Assuntos
Continuidade da Assistência ao Paciente/economia , Acesso aos Serviços de Saúde/economia , Deficiência Intelectual/economia , Pessoas com Deficiência Mental/estatística & dados numéricos , Adulto , Idoso , Análise Custo-Benefício , Inglaterra/epidemiologia , Feminino , Humanos , Masculino , Pessoa de Meia-Idade , Qualidade de Vida , Anos de Vida Ajustados por Qualidade de Vida
14.
BMC Infect Dis ; 19(1): 510, 2019 Jun 10.
Artigo em Inglês | MEDLINE | ID: mdl-31182036

RESUMO

BACKGROUND: Pneumococcal infections are major causes of morbidity and mortality worldwide. We use routine hospital admissions data and time-series modelling analysis to estimate the impact of the seven and thirteen valent pneumococcal conjugate vaccines (PCV7 and PCV13) on hospital admissions due to pneumococcal disease in England. METHODS: Hospital admissions for pneumococcal meningitis, bacteraemia and pneumonia between January 1, 2003 and December 31, 2015 were identified from the national Hospital Episode Statistics database for all age groups in England. We model the impact of pneumococcal vaccination using interrupted time series analysis. Hospital admissions prior to vaccine introduction were extrapolated to predict the expected number of admissions in the absence of pneumococcal vaccines. Admissions avoided over time were estimated by comparing the fitted interrupted time series and the expected model for no vaccination in a Bayesian framework. RESULTS: Overall, there were 43,531 (95% credible interval (CrI): 36486-51,346) fewer hospital admissions due to bacteraemia, meningitis and pneumonia in England during the period from 2006 to 2015 than would have been expected if pneumococcal vaccines had not been implemented, with the majority of hospital admissions avoided due to pneumonia. Among young children reductions in meningitis were more common, while among adults reductions in pneumonia admissions were relatively more important, with no evidence for reduced bacteraemia and meningitis among older adults. We estimated that 981 (95% CrI: 391-2018), 749 (95% CrI: 295-1442) and 1464 (95% CrI: 793-2522) bacteraemia, meningitis and pneumonia related hospital admissions, respectively, were averted in children < 2 years of age. CONCLUSIONS: Substantial reductions in hospital admissions for bacteraemia, meningitis and pneumonia in England were estimated after the introduction of childhood vaccination, with indirect effects being responsible for most of the hospital admissions avoided.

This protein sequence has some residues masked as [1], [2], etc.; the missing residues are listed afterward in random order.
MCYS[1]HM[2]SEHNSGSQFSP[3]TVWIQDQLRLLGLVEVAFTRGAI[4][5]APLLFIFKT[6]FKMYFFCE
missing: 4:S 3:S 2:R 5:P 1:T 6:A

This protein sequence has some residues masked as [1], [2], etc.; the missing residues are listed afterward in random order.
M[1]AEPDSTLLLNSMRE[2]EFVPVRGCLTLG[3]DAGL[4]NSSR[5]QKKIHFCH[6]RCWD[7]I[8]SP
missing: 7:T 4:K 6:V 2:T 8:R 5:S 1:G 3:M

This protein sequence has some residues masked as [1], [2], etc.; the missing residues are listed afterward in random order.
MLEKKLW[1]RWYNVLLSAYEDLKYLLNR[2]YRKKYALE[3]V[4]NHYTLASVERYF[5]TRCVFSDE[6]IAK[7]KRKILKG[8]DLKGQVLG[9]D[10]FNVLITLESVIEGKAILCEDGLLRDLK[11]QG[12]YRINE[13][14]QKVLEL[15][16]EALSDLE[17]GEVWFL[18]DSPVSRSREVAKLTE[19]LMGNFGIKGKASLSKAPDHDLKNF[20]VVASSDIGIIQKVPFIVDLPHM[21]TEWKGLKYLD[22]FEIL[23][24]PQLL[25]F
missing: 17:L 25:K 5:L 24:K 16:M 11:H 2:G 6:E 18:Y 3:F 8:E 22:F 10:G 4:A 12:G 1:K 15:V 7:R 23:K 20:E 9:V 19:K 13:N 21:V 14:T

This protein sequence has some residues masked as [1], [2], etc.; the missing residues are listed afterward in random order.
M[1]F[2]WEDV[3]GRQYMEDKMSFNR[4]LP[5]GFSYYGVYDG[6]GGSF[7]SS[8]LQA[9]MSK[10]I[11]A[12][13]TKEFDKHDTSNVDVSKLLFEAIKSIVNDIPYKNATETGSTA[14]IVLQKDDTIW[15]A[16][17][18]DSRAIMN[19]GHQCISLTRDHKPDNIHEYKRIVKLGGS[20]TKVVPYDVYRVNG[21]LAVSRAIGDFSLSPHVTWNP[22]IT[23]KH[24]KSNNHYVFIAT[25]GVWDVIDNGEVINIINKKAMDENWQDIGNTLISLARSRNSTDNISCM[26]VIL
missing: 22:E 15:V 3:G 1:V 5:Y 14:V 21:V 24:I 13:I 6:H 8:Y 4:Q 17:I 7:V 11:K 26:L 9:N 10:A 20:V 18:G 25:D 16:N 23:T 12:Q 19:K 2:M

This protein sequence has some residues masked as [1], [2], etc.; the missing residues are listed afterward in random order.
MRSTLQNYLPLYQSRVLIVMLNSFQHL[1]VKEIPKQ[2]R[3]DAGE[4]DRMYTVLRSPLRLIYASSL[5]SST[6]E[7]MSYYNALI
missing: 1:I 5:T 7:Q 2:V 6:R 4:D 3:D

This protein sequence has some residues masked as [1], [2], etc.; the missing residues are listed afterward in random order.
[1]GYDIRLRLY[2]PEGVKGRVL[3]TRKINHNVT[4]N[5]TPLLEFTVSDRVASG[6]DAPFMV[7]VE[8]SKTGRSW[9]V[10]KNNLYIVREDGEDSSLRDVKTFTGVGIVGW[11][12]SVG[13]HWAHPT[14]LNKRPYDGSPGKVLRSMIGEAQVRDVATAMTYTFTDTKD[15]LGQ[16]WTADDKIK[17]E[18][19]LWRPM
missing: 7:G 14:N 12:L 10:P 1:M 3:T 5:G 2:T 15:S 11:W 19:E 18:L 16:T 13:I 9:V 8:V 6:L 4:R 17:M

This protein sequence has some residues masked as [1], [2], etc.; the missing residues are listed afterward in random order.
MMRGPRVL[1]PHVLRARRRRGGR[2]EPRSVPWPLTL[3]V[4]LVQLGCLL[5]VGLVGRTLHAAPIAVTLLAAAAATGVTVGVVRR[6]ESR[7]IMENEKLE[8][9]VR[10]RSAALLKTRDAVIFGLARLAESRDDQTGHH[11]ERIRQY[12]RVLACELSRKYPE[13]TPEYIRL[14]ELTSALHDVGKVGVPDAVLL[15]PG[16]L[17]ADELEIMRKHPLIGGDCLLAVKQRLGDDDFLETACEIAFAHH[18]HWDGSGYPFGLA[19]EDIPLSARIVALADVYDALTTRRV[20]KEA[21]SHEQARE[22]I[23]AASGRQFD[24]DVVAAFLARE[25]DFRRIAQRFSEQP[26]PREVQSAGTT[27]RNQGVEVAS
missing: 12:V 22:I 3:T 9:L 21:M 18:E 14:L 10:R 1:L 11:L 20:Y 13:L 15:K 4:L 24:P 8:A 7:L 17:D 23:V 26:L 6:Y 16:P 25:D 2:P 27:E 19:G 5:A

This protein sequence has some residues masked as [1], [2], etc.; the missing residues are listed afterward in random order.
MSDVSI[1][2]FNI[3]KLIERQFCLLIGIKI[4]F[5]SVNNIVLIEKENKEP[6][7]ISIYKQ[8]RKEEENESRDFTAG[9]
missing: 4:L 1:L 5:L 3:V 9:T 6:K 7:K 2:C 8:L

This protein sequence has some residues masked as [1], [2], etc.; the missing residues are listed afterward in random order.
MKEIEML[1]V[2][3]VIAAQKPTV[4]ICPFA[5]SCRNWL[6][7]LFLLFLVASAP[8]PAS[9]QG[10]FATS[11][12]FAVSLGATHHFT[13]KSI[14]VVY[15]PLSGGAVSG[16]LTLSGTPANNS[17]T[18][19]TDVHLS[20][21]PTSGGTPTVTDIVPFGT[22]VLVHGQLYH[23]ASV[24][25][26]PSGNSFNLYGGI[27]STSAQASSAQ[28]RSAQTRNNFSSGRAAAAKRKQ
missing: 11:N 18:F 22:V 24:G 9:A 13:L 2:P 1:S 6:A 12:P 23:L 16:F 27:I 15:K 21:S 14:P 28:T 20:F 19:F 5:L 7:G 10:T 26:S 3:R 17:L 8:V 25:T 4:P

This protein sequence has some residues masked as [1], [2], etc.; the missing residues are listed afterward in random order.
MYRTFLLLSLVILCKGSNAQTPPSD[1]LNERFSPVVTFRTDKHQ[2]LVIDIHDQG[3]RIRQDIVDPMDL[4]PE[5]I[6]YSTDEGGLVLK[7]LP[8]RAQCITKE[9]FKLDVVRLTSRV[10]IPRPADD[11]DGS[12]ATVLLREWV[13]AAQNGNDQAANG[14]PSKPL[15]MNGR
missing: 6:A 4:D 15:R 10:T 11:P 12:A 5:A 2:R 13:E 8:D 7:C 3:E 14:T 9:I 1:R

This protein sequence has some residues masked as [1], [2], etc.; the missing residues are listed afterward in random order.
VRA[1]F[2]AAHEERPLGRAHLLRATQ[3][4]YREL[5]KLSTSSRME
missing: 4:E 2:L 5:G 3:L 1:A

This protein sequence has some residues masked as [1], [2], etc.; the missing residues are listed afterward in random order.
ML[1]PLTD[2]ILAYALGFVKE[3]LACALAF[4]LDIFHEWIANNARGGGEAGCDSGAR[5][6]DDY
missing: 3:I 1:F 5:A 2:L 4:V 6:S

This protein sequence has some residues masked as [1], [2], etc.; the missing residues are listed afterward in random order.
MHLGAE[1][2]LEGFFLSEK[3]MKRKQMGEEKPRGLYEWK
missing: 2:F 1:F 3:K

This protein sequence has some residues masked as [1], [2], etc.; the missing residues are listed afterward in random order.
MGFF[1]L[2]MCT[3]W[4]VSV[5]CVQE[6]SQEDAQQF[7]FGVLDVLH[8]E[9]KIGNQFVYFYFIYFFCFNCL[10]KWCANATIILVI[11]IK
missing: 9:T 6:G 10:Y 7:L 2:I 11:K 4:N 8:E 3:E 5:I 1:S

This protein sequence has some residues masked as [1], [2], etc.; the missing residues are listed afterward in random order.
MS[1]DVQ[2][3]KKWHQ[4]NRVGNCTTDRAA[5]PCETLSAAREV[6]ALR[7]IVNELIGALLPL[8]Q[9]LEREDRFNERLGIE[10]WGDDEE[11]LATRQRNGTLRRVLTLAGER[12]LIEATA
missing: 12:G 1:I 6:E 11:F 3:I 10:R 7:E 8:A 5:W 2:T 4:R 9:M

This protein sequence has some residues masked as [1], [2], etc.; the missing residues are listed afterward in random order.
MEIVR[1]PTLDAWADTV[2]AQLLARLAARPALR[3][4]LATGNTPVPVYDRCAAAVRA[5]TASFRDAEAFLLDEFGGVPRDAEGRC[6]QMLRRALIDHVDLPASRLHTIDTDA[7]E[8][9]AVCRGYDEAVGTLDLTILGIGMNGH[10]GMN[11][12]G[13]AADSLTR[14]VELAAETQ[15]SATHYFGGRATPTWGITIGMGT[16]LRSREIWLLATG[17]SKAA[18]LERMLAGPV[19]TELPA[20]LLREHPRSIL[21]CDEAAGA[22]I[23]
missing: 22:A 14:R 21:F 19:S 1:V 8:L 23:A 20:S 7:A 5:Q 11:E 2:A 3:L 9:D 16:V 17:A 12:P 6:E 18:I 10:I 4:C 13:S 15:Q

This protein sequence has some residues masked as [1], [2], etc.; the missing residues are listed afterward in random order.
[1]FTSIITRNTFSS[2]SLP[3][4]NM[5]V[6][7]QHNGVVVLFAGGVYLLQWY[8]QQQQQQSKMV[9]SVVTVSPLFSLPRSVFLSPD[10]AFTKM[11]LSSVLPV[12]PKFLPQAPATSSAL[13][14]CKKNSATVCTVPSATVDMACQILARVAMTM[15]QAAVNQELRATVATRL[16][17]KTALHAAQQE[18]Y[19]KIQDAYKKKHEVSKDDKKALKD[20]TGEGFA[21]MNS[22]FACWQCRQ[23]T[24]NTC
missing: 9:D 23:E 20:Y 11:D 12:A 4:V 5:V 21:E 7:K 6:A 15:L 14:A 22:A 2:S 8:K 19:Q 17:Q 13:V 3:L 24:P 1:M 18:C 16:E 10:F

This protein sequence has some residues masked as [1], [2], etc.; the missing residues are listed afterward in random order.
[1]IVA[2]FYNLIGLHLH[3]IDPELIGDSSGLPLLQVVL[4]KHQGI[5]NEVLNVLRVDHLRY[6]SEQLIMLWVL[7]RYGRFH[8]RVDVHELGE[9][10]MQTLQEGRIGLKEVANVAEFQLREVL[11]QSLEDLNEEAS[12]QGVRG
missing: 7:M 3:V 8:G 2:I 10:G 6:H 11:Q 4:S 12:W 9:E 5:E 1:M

Assuntos
Hospitalização/estatística & dados numéricos , Infecções Pneumocócicas/diagnóstico , Vacinas Pneumocócicas/imunologia , Adolescente , Adulto , Idoso , Criança , Pré-Escolar , Inglaterra/epidemiologia , Feminino , Humanos , Lactente , Análise de Séries Temporais Interrompida , Masculino , Meningite Pneumocócica/diagnóstico , Meningite Pneumocócica/epidemiologia , Pessoa de Meia-Idade , Infecções Pneumocócicas/epidemiologia , Pneumonia/diagnóstico , Pneumonia/epidemiologia , Vacinação , Vacinas Conjugadas/imunologia , Adulto Jovem
15.
Ann R Coll Surg Engl ; 101(7): 463-471, 2019 Sep.
Artigo em Inglês | MEDLINE | ID: mdl-31155919

RESUMO

INTRODUCTION: Surgical site infections are associated with increased morbidity and mortality in patients. The Getting It Right First Time surgical site infection programme set up a national survey to review surgical site infection rates in surgical units in England. The objectives were for frontline clinicians to assess the rates of infection following selected procedures, to examine the risk of significant complications and to review current practice in the prevention of surgical site infection. METHODS: A national survey was launched in April 2017 to assess surgical site infections within 13 specialties: breast surgery, cardiothoracic surgery, cranial neurosurgery, ear, nose and throat surgery, general surgery, obstetrics and gynaecology, ophthalmology, oral and maxillofacial surgery, orthopaedic surgery, paediatric surgery, spinal surgery, urology and vascular surgery. All participating trusts prospectively identified and collected supporting information on surgical site infections diagnosed within the six-month study period. RESULTS: Data were received from 95 NHS trusts. A total of 1807 surgical site infection cases were reported. There were variations in rates reported by trusts across specialties and procedures. Reoperations were reported in 36.2% of all identified cases, and surgical site infections are associated with a delayed discharge rate of 34.1% in our survey. CONCLUSION: The Getting It Right First Time surgical site infection programme has introduced a different approach to infection surveillance in England. Results of the survey has demonstrated variation in surgical site infection rates among surgical units, raised the importance in addressing these issues for better patient outcomes and to reduce the financial burden on the NHS. Much work remains to be done to improve surgical site infection surveillance across surgical units and trusts in England.